Computer Science 252
Neural Networks

Assignment 6: Vector Symbolic Architectures


    1. Enhance our understanding of VSA by implementing the “Dollar of Mexico” analogy example from Kanerva (2008).
    2. Understand the use of permutation to implement sequencing.

As I mentioned in class, we will use Ross Gayler’s Multiply/Add/Permute flavor of VSA, which is extremely simple to implement in NumPy.

Part 1: Getting started

To get started, create a script vsa.py containing a little function randvec that accepts a vector size n and uses numpy.random.random_integers to return a vector of n random values that are either -1 or +1. (As we’ve done before, you can do this by generating 0s and 1s, then multiplying by 2 and subtracting 1). I tested mine thus:

>>> from vsa import randvec
>>> randvec(10)
array([-1, -1,  1,  1, -1, -1, -1, -1, -1, -1])
>>> randvec(10)
array([ 1,  1, -1, -1, -1,  1,  1, -1, -1, -1])
>>> randvec(10)
array([-1, -1, -1, -1,  1, -1, -1,  1,  1,  1])

Next, you can copy/paste your vector cosine function from the previous (LSA) assignment, to validate that the MAP architecture works as advertised:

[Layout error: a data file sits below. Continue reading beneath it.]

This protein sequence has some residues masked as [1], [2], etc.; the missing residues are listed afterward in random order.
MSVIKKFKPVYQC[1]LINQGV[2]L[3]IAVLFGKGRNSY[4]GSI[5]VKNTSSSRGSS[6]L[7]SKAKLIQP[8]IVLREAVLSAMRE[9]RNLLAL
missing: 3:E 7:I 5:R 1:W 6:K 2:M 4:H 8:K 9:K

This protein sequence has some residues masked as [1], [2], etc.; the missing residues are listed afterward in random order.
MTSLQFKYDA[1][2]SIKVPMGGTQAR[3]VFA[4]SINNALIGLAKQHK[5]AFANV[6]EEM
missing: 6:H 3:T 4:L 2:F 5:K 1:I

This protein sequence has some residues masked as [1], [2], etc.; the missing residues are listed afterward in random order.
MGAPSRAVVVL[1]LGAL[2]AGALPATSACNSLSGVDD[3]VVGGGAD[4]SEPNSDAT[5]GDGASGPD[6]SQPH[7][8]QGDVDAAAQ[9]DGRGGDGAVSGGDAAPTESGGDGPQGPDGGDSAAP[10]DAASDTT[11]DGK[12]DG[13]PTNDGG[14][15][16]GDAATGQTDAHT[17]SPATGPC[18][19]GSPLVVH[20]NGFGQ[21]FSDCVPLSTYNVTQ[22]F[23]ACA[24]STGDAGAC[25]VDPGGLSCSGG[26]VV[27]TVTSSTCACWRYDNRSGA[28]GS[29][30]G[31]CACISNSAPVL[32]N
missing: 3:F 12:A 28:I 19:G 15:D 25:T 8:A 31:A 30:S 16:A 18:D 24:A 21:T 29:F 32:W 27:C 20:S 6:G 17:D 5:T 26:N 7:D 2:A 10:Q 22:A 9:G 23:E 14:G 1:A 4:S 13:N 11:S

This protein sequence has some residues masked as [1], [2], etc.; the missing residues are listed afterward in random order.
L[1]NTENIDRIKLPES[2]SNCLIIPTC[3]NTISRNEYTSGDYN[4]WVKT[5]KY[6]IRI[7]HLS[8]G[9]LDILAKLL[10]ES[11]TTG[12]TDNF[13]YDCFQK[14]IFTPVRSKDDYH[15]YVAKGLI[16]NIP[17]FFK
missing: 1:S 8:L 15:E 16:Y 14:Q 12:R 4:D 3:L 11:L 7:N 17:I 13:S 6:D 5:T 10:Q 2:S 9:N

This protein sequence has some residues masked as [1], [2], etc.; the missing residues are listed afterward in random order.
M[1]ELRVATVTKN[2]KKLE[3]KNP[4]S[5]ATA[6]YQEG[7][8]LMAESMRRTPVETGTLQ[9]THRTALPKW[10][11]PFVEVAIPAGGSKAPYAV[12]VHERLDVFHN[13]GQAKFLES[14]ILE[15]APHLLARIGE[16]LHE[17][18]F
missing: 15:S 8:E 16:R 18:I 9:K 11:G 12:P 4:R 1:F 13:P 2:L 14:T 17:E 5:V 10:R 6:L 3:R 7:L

>>> from vsa import randvec, cosine
>>> a = randvec(1000)
>>> b = randvec(1000)
>>> c = randvec(1000)
>>> d = randvec(1000)
>>> x = a*b + c*d # Associate A with B and C with D
>>> y = c * x     # Probe the association vector with C; answer should be D
>>> cosine(y, a)
>>> cosine(y, b)
>>> cosine(y, c)
>>> cosine(y, d)

As you can see, the query worked as expected: when we query the association vector X with the probe C, we get a result vector Y that is highly correlated with the vector D and has a very small, negative correlation with the other vectors.

Part 2: Creating a test framework

Although it is nice to see that VSA works as advertised so far, testing it by hand like this is obviously pretty time-consuming. So you should now create a class VSA that will automate much of this process. This class should have:

    • a constructor accepting the vector size n
    • a method to create a random vector with a name you specify as a string
    • a method to return the name of the “winner” (most likely) vector in a query

Here is the same example, but using the testing class:

>>> from vsa import VSA
>>> vsa = VSA(1000)
>>> a = vsa.randvec('A')
>>> b = vsa.randvec('B')
>>> c = vsa.randvec('C')
>>> d = vsa.randvec('D')